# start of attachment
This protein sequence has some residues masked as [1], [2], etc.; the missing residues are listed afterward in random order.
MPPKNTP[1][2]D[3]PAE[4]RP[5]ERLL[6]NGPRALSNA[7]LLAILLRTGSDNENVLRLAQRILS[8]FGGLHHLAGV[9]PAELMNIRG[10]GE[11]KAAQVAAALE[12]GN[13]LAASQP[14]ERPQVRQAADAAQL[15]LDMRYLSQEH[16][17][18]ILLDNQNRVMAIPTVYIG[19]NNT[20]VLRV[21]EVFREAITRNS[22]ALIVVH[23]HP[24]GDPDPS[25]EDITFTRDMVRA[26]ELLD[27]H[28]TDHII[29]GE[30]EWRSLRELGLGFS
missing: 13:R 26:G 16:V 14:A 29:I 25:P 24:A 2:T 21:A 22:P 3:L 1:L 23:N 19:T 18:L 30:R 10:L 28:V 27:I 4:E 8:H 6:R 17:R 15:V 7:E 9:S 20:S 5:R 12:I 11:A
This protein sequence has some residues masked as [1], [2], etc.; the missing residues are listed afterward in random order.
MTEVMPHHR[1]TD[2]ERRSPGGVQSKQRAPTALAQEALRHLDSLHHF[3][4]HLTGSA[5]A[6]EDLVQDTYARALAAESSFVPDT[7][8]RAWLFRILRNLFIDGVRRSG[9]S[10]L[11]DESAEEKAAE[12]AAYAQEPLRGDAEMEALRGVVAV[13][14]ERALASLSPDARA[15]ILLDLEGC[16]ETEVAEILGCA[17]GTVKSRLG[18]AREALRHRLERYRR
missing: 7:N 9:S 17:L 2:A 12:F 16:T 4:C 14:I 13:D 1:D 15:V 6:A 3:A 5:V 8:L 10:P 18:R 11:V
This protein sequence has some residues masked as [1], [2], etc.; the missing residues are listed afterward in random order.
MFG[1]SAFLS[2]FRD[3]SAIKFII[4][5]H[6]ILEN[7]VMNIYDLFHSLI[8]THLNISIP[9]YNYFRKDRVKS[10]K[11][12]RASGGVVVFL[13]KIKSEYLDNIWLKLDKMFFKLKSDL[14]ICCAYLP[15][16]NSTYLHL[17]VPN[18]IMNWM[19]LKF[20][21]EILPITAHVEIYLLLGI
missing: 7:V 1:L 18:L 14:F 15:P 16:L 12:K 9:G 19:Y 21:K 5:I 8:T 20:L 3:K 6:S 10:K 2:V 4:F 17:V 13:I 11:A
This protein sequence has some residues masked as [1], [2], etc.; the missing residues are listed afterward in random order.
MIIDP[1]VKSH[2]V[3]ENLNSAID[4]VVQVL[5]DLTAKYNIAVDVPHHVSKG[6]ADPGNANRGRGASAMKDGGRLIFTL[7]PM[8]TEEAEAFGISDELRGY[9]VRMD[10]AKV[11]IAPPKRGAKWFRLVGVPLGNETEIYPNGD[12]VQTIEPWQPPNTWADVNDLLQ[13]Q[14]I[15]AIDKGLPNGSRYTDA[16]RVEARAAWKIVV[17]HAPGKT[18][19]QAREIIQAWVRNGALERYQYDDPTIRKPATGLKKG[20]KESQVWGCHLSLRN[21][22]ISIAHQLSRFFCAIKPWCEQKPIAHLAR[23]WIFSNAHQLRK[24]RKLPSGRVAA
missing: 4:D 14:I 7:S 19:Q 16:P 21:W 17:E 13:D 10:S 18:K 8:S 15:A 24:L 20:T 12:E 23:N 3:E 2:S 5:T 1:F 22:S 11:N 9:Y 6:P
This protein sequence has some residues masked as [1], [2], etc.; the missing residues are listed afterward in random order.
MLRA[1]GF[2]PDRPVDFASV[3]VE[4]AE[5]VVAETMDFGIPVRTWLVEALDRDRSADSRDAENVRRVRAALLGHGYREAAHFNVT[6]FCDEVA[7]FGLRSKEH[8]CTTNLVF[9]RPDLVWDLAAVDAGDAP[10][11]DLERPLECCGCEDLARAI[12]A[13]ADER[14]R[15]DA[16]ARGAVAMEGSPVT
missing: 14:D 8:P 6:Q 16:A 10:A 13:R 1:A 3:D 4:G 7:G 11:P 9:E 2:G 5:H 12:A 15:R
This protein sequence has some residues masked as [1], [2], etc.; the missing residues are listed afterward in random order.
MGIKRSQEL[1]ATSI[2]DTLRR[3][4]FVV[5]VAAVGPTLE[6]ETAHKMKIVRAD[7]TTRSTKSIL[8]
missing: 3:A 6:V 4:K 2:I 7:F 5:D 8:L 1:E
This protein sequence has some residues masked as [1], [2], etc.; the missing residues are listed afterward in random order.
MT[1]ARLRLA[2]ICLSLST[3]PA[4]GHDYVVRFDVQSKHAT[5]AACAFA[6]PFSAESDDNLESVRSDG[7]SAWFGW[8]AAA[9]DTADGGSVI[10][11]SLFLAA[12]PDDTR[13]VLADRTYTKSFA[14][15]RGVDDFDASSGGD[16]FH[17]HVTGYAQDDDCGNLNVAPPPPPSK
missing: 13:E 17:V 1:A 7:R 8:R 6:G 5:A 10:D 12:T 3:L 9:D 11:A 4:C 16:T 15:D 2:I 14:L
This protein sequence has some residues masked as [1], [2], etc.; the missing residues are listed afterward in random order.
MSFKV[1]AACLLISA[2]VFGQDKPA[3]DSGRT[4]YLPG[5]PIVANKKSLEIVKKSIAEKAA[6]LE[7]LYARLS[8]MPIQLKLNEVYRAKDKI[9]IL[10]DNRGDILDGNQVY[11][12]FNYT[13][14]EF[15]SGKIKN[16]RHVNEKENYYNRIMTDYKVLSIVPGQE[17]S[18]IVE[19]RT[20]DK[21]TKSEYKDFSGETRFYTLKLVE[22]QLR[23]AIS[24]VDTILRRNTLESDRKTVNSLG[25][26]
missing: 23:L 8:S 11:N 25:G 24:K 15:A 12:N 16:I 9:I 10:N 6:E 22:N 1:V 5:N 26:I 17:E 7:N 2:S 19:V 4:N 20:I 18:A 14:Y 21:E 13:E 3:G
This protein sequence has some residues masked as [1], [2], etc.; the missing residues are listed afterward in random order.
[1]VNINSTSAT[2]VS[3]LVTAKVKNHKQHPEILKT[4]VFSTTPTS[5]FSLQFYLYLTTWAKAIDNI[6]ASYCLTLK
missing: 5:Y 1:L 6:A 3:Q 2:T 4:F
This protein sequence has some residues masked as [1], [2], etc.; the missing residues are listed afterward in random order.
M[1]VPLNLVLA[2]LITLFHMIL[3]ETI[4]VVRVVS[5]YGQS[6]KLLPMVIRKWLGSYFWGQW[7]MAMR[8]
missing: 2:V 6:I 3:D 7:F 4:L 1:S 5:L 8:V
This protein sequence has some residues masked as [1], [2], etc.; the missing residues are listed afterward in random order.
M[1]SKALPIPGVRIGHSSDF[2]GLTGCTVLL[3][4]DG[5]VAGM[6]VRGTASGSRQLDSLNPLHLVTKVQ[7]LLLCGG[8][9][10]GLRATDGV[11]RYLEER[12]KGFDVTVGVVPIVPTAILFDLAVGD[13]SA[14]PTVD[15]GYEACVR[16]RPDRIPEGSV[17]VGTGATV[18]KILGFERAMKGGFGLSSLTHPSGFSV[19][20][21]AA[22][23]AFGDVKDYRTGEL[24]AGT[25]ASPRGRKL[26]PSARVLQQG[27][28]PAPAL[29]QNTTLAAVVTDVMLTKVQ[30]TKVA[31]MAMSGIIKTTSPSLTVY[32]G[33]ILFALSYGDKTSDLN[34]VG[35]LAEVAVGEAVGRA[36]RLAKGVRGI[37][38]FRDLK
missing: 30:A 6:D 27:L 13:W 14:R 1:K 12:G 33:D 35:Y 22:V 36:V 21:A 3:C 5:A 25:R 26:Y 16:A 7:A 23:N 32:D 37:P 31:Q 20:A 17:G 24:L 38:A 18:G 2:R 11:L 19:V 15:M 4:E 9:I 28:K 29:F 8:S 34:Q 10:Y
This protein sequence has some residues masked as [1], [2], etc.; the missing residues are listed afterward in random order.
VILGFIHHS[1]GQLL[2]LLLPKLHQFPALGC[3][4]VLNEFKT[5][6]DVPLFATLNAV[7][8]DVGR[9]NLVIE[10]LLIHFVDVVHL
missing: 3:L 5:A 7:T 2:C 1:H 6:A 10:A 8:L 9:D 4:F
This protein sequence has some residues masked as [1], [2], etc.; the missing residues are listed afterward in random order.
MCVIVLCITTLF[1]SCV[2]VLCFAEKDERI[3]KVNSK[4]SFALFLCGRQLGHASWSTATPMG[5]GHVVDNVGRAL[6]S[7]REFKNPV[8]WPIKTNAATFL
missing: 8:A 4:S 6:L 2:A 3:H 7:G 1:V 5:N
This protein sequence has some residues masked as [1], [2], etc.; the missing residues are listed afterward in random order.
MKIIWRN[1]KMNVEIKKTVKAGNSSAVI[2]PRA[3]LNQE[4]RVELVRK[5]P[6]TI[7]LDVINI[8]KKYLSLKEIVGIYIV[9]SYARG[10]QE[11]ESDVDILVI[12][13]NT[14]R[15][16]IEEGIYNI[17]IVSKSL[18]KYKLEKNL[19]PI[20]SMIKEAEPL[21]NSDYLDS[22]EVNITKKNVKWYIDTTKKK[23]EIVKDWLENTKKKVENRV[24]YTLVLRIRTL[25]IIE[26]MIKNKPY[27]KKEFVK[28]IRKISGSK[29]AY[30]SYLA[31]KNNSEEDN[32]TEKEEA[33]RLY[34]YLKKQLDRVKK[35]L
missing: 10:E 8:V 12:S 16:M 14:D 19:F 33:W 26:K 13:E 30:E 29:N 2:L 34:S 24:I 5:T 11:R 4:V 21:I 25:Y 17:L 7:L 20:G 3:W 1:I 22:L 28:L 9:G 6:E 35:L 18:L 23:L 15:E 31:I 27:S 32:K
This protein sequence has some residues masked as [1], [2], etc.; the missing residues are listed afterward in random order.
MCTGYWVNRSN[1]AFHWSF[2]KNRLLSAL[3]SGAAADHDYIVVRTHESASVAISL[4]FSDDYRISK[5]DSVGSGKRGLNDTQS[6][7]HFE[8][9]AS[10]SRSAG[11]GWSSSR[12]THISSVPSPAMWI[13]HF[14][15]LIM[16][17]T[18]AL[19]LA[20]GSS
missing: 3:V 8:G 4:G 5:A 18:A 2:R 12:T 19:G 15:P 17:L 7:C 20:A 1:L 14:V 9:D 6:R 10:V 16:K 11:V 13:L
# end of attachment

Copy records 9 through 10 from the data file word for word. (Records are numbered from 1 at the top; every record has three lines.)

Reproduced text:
This protein sequence has some residues masked as [1], [2], etc.; the missing residues are listed afterward in random order.
[1]VNINSTSAT[2]VS[3]LVTAKVKNHKQHPEILKT[4]VFSTTPTS[5]FSLQFYLYLTTWAKAIDNI[6]ASYCLTLK
missing: 5:Y 1:L 6:A 3:Q 2:T 4:F
This protein sequence has some residues masked as [1], [2], etc.; the missing residues are listed afterward in random order.
M[1]VPLNLVLA[2]LITLFHMIL[3]ETI[4]VVRVVS[5]YGQS[6]KLLPMVIRKWLGSYFWGQW[7]MAMR[8]
missing: 2:V 6:I 3:D 7:F 4:L 1:S 5:L 8:V